UW-Madison prepares cultural competency program for new students

June 9, 2016 By Will Hoverman

 

Students, staff and faculty are working this summer to develop a program called “Our Wisconsin” aimed at increasing knowledge about cultural differences and promoting community among incoming students.

The new training was announced by Chancellor Rebecca Blank in March as part of a series of initiatives to improve the campus climate. A pilot version will debut this fall with the goal of making it mandatory for new students by fall 2017. Organizers hope to have as many as 1,000 students participate in the pilot.

“College is often the first time where people are exposed to people who are different from themselves — those could be religious differences, racial, socio-economic status, or sexual orientation,” says Joshua Moon Johnson, who is leading the program’s development as interim special assistant to the Vice Provost for Student Life. Most of the problems seen on college campuses stem from ignorance, not malice, he says.

Johnson, who chairs the UW–Madison Hate and Bias Incident Team says many of the incidents reported to the team involve disrespectful speech that was intended to be funny or inquisitive. Those result from people lacking an understanding of the historical context surrounding race, difference and violence, he says.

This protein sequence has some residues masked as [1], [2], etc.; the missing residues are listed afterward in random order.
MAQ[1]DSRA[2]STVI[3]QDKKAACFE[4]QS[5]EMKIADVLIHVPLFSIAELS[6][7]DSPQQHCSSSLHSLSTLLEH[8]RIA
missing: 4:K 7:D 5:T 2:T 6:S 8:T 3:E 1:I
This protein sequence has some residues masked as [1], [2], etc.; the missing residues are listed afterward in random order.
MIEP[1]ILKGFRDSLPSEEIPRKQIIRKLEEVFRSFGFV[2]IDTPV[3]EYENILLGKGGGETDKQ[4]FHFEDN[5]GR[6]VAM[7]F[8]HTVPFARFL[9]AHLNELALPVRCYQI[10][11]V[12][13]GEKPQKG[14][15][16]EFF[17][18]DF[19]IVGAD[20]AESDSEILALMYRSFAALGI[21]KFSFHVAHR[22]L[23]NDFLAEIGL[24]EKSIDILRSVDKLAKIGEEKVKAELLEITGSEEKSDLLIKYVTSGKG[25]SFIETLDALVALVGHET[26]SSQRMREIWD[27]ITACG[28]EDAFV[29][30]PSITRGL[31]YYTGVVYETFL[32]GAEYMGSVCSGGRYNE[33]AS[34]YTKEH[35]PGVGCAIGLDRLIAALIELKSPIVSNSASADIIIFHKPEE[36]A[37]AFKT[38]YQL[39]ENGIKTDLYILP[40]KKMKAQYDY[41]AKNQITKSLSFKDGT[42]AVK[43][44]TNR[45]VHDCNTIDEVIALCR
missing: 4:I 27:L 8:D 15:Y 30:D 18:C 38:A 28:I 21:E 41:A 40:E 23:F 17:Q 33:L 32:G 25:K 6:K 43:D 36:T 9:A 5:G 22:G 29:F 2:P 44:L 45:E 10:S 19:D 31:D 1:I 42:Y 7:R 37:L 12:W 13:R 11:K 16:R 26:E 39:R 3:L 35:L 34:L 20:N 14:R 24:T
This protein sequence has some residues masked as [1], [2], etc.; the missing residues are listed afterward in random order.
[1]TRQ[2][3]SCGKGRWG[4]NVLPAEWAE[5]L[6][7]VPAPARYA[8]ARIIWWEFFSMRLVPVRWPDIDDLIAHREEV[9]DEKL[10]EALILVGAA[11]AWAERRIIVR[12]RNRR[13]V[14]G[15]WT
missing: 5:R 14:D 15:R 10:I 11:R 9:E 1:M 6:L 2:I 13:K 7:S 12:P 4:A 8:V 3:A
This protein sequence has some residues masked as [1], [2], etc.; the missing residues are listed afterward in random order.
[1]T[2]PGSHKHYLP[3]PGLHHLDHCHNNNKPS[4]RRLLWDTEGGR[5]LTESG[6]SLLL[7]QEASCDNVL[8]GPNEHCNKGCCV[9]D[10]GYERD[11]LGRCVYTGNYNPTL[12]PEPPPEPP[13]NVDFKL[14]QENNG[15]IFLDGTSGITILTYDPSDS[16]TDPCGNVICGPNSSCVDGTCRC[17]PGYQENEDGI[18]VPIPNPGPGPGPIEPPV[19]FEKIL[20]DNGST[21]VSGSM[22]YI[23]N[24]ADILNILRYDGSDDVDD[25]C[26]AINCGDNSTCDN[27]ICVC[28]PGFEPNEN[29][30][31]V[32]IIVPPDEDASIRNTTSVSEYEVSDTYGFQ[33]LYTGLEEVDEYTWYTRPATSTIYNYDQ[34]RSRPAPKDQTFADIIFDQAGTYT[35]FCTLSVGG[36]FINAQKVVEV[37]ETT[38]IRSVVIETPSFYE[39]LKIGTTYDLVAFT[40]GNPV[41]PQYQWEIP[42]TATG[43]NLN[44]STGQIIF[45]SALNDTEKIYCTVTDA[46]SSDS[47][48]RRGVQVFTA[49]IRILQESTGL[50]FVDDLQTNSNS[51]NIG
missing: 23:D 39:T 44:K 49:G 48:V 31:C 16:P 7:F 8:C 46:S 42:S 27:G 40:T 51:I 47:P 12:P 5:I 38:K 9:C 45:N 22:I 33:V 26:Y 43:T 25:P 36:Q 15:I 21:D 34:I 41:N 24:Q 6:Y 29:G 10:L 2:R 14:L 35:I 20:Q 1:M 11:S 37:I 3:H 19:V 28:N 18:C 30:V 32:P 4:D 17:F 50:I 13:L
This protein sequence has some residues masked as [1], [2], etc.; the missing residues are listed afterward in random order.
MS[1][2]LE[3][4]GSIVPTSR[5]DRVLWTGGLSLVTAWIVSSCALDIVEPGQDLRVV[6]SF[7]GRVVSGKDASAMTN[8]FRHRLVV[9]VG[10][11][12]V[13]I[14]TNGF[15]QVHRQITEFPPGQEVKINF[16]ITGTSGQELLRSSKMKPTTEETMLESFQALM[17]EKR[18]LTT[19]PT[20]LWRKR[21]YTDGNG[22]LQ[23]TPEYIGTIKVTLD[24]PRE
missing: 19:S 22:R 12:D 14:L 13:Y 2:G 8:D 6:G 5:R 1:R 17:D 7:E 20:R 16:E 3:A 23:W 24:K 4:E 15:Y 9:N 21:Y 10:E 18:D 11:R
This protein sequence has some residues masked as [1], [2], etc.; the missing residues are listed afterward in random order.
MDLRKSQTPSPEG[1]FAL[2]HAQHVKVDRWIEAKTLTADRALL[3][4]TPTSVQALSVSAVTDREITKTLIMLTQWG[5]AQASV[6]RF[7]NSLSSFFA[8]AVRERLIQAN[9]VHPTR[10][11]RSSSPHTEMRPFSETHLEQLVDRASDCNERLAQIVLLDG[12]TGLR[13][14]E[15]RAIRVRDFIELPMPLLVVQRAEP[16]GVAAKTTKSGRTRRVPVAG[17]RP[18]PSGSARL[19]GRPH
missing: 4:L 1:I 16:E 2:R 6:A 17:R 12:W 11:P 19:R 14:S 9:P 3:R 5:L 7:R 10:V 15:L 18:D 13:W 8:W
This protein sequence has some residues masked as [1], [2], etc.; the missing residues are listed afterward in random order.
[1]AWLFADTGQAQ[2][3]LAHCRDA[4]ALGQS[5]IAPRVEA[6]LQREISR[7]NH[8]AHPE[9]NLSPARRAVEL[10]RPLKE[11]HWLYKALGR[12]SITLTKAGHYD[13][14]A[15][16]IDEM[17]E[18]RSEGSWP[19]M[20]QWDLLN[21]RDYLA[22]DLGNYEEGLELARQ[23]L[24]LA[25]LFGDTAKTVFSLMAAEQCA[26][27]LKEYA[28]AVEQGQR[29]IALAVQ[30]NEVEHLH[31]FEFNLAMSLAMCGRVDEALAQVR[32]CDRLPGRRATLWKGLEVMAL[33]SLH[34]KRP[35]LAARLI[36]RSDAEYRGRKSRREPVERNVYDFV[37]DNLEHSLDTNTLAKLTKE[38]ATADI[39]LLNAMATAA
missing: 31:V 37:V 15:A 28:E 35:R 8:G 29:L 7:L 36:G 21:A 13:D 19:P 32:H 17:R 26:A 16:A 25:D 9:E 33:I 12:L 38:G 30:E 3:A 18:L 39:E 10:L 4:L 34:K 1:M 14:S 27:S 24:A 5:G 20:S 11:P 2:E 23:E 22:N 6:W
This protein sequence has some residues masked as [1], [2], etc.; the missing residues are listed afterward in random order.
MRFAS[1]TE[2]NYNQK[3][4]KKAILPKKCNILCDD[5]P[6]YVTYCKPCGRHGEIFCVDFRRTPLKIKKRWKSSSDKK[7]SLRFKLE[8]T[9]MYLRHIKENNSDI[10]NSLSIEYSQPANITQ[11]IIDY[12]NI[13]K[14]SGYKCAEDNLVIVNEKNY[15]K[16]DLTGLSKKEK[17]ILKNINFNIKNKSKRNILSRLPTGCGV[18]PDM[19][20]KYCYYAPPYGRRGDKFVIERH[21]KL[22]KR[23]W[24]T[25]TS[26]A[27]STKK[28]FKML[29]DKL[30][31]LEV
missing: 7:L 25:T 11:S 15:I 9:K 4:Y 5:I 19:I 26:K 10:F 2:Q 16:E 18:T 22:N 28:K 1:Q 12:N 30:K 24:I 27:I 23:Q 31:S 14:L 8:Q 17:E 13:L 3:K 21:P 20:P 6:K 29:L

The training will be conducted in person in two sessions. It will provide an opportunity to discuss topics such as identity, culture and microaggressions.

“This pilot is an effort to definitely create some broad awareness of difference — not to tell people how to think, but to tell people how to critique the ways in which they think,” Johnson says.

The university is working with Infinity Martinez Consulting to develop the curriculum, in collaboration with experts on campus, and to gauge its effectiveness.

“We didn’t want to reinvent the wheel,” explains Steve Quintana, a professor of counseling psychology. “Martinez is a leader in the field and has done many similar programs at other universities.”

Katrina Morrison, a junior from Milwaukee, is one of the students who are helping to shape the program. She campaigned as a representative for the Associated Students of Madison pledging to address campus climate and continues to fight for progress on the Equity and Inclusion Committee.

“We wanted to talk about privilege. What is white privilege? What are sets of privileges that we all have?” says Morrison. “It’s okay that we all have these different sets of privileges and identities and we can still coexist.”

Next steps for the program include hiring a director to oversee implementation and hiring peer facilitators as well as faculty and staff facilitators.

In addition to raising awareness, a paramount goal of the program is promoting communication skills so students feel comfortable starting dialogues about topics like racism, sexism and religious differences.

“We want our students to take active roles in positively influencing campus,” says Johnson. “Students have the power to set community standards — standards that value and welcome people from all backgrounds.”